The AARP Community Challenge “quick-action” grant program, which is now accepting applications for 2018, is designed to spark change and improve the quality of life for people of all ages in communities nationwide. We know that great communities take a long time to build and sustain. But we also believe that quick actions can be the catalyst for long-term progress. These grants provide localities and nonprofits the chance to fund innovative projects that can inspire change in transportation, open spaces, housing and other area, thereby improving communities.
The Community Challenge is open to 501(c)(3), 501(c)(4) and 501(c)(6) nonprofits and government entities and other types of organizations will be considered on a case-by-case basis. Projects may range in scale from small, short-term activities costing a few hundred dollars to larger projects with budgets of a few thousand dollars. The program will accept applications for projects in the following categories for 2018:
- delivering a range of transportation and connectivity options through permanent or temporary solutions that increase walkability, bikeability, wayfinding, access to transportation options and roadway improvements
- creating vibrant public places through permanent or temporary solutions that activate open spaces, improve parks and improve access to amenities
- supporting the availability of a range of housing through permanent or temporary solutions that increase accessible and affordable housing options
- Other innovative approaches to improving the community
“The AARP Community Challenge Program is aimed at catalyzing change and improving the quality of life for people of all ages in communities nationwide,” said AARP California State Director, Nancy McPherson. “There are tremendous opportunities for positive change in communities across California and we encourage eligible entities to apply for these quick-action grants to make their communities more livable for all.”
In 2017, the first year that Community Challenge grants were awarded, 88 projects were supported across the nation, including 4 in California:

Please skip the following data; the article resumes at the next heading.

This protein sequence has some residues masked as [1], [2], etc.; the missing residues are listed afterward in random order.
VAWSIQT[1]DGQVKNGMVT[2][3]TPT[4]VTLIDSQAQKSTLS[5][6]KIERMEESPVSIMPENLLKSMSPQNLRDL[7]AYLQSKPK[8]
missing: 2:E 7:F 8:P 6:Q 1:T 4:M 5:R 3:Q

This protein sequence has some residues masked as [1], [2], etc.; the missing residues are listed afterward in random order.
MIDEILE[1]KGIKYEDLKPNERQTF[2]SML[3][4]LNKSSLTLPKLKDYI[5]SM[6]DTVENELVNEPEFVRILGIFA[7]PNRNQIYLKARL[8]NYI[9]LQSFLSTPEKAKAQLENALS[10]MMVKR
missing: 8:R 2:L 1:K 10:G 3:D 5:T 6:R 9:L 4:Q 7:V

- The City of Fontana received funding to implement “Fontana Walks,” a new initiative that encouraged residents to walk 2 billion steps (or 1 million miles) in 365 days.
- The City of West Sacramento received funding for pedestrian safety improvements. The project utilized funds to extend signal timing and install talking pedestrian crossing buttons and countdown timers.
- Habitat for Humanity Monterey Bay received funding to develop an aging in place program called “My House My Home,” which allowed senior homeowners on fixed incomes, who may be at risk of losing their homes, an opportunity to build an accessory dwelling unit (ADU) and age in place while earning rental income with the addition of an affordable rental unit.
- Consumer Advocates for RCFE Reform (CARR) received funding to develop “Boomer.ology,” a game concept that is based on AARP’s 8 Domains of Livability. The purpose of the game is to orient San Diego residents to senior care and housing issues and to promote grassroots discussions and advocacy.
The application deadline for 2018 AARP Community Challenge grants is 5 p.m. ET, May 16, 2018. All projects must be completed by November 5, 2018.
For more information or to apply, visit AARP.org/CommunityChallenge
AARP California, in collaboration with communities across the state, works to help make California’s counties, towns and cities great places to live for people of all ages. The AARP California State office has worked to support open street programs like VivaCalle and CicLAvia, increase affordable transportation and housing options for people of all ages, stem discussions on creating vibrant open spaces, and much more. To learn more about AARP California’s work visit aarp.org/California .